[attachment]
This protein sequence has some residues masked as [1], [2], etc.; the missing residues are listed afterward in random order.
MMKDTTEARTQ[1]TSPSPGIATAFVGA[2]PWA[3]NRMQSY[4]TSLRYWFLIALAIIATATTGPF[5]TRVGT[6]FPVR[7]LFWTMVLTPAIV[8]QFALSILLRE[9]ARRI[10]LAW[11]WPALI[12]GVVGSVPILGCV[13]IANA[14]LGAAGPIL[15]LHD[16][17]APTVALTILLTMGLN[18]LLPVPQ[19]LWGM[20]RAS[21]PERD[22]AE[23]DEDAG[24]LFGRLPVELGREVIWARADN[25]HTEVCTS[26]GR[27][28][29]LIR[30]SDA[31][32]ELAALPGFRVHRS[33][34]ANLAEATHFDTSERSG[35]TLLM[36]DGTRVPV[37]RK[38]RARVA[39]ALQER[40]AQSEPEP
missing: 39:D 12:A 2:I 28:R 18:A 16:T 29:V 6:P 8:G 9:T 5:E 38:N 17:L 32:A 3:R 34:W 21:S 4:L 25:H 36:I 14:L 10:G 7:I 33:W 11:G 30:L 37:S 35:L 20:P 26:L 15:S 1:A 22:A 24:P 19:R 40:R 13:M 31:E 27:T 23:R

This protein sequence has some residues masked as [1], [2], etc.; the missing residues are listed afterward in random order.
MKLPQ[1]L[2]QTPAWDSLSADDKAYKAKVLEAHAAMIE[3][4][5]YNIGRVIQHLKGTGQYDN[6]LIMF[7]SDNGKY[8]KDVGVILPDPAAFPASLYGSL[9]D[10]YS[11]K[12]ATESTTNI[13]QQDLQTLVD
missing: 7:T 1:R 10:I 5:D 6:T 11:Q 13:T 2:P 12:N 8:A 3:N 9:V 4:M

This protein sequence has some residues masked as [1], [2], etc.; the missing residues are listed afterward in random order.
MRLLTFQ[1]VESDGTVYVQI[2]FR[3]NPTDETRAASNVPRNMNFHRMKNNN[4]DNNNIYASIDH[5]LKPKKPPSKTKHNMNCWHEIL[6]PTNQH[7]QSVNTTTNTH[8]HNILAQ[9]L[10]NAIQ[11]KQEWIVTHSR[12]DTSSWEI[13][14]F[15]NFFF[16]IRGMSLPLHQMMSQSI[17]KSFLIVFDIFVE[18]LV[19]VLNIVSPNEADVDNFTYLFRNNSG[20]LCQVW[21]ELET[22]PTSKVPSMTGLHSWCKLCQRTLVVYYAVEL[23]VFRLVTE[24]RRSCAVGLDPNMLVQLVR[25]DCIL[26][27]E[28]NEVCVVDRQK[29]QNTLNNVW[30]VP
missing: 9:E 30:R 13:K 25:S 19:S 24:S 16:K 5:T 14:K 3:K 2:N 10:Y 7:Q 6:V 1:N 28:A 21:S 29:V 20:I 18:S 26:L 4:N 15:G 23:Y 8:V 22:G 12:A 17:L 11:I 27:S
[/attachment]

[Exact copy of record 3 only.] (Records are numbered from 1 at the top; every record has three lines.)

This protein sequence has some residues masked as [1], [2], etc.; the missing residues are listed afterward in random order.
MRLLTFQ[1]VESDGTVYVQI[2]FR[3]NPTDETRAASNVPRNMNFHRMKNNN[4]DNNNIYASIDH[5]LKPKKPPSKTKHNMNCWHEIL[6]PTNQH[7]QSVNTTTNTH[8]HNILAQ[9]L[10]NAIQ[11]KQEWIVTHSR[12]DTSSWEI[13][14]F[15]NFFF[16]IRGMSLPLHQMMSQSI[17]KSFLIVFDIFVE[18]LV[19]VLNIVSPNEADVDNFTYLFRNNSG[20]LCQVW[21]ELET[22]PTSKVPSMTGLHSWCKLCQRTLVVYYAVEL[23]VFRLVTE[24]RRSCAVGLDPNMLVQLVR[25]DCIL[26][27]E[28]NEVCVVDRQK[29]QNTLNNVW[30]VP
missing: 9:E 30:R 13:K 25:S 19:S 24:S 16:K 5:T 14:K 3:K 2:N 10:Y 7:Q 6:V 1:N 28:A 21:S 29:V 20:I 18:S 26:L 4:N 15:G 23:Y 8:V 22:G 12:A 17:L 11:I 27:S